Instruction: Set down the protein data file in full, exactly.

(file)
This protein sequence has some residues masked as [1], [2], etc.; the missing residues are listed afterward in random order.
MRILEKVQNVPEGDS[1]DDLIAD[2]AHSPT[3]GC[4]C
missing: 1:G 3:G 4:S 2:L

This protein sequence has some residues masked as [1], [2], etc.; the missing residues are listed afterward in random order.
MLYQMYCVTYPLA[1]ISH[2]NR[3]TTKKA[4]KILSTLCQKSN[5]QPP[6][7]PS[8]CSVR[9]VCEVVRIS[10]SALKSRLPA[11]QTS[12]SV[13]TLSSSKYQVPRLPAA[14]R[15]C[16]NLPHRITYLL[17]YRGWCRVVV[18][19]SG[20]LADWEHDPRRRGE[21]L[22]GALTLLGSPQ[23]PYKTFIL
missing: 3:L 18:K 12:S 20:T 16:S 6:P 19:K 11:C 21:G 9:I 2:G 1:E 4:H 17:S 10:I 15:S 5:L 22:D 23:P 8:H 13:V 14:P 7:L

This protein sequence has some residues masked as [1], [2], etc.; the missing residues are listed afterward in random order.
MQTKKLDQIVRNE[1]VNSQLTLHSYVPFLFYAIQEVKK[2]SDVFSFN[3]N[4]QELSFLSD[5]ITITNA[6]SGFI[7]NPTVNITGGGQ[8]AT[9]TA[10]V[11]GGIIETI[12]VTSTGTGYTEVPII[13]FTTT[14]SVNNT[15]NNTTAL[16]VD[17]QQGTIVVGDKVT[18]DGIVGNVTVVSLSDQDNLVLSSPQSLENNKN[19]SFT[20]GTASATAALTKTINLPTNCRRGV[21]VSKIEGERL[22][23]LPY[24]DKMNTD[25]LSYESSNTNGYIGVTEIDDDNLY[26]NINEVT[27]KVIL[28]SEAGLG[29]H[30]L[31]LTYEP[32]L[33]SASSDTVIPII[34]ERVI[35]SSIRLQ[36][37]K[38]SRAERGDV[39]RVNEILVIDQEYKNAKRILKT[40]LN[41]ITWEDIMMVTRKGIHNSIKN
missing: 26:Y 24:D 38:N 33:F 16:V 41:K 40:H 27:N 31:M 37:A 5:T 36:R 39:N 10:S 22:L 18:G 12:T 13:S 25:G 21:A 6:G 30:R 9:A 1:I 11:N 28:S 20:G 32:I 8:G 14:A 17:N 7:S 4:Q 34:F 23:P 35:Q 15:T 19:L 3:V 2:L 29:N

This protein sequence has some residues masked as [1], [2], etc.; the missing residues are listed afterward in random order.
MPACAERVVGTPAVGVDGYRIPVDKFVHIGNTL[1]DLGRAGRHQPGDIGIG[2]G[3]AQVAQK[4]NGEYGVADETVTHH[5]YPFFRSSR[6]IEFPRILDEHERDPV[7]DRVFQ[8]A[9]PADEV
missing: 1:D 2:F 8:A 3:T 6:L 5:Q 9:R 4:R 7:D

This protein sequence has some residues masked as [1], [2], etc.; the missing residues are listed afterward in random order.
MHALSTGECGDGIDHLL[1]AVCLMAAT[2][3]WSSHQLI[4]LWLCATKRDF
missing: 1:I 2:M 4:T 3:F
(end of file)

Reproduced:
This protein sequence has some residues masked as [1], [2], etc.; the missing residues are listed afterward in random order.
MRILEKVQNVPEGDS[1]DDLIAD[2]AHSPT[3]GC[4]C
missing: 1:G 3:G 4:S 2:L

This protein sequence has some residues masked as [1], [2], etc.; the missing residues are listed afterward in random order.
MLYQMYCVTYPLA[1]ISH[2]NR[3]TTKKA[4]KILSTLCQKSN[5]QPP[6][7]PS[8]CSVR[9]VCEVVRIS[10]SALKSRLPA[11]QTS[12]SV[13]TLSSSKYQVPRLPAA[14]R[15]C[16]NLPHRITYLL[17]YRGWCRVVV[18][19]SG[20]LADWEHDPRRRGE[21]L[22]GALTLLGSPQ[23]PYKTFIL
missing: 3:L 18:K 12:S 20:T 16:S 6:P 19:K 11:C 21:G 9:I 2:G 1:E 4:H 17:S 10:I 15:S 5:L 22:D 23:P 8:H 13:V 14:P 7:L

This protein sequence has some residues masked as [1], [2], etc.; the missing residues are listed afterward in random order.
MQTKKLDQIVRNE[1]VNSQLTLHSYVPFLFYAIQEVKK[2]SDVFSFN[3]N[4]QELSFLSD[5]ITITNA[6]SGFI[7]NPTVNITGGGQ[8]AT[9]TA[10]V[11]GGIIETI[12]VTSTGTGYTEVPII[13]FTTT[14]SVNNT[15]NNTTAL[16]VD[17]QQGTIVVGDKVT[18]DGIVGNVTVVSLSDQDNLVLSSPQSLENNKN[19]SFT[20]GTASATAALTKTINLPTNCRRGV[21]VSKIEGERL[22][23]LPY[24]DKMNTD[25]LSYESSNTNGYIGVTEIDDDNLY[26]NINEVT[27]KVIL[28]SEAGLG[29]H[30]L[31]LTYEP[32]L[33]SASSDTVIPII[34]ERVI[35]SSIRLQ[36][37]K[38]SRAERGDV[39]RVNEILVIDQEYKNAKRILKT[40]LN[41]ITWEDIMMVTRKGIHNSIKN
missing: 26:Y 24:D 38:N 33:F 16:V 41:K 40:H 27:N 31:M 37:A 5:T 36:R 39:N 10:S 22:L 18:G 12:T 13:S 25:G 21:A 6:G 30:R 9:A 1:I 11:N 28:S 20:G 32:I 8:G 14:A 17:N 7:S 4:Q 34:F 23:P 35:Q 15:T 19:L 3:V 2:L 29:N

This protein sequence has some residues masked as [1], [2], etc.; the missing residues are listed afterward in random order.
MPACAERVVGTPAVGVDGYRIPVDKFVHIGNTL[1]DLGRAGRHQPGDIGIG[2]G[3]AQVAQK[4]NGEYGVADETVTHH[5]YPFFRSSR[6]IEFPRILDEHERDPV[7]DRVFQ[8]A[9]PADEV
missing: 1:D 2:F 8:A 3:T 6:L 5:Q 9:R 4:R 7:D

This protein sequence has some residues masked as [1], [2], etc.; the missing residues are listed afterward in random order.
MHALSTGECGDGIDHLL[1]AVCLMAAT[2][3]WSSHQLI[4]LWLCATKRDF
missing: 1:I 2:M 4:T 3:F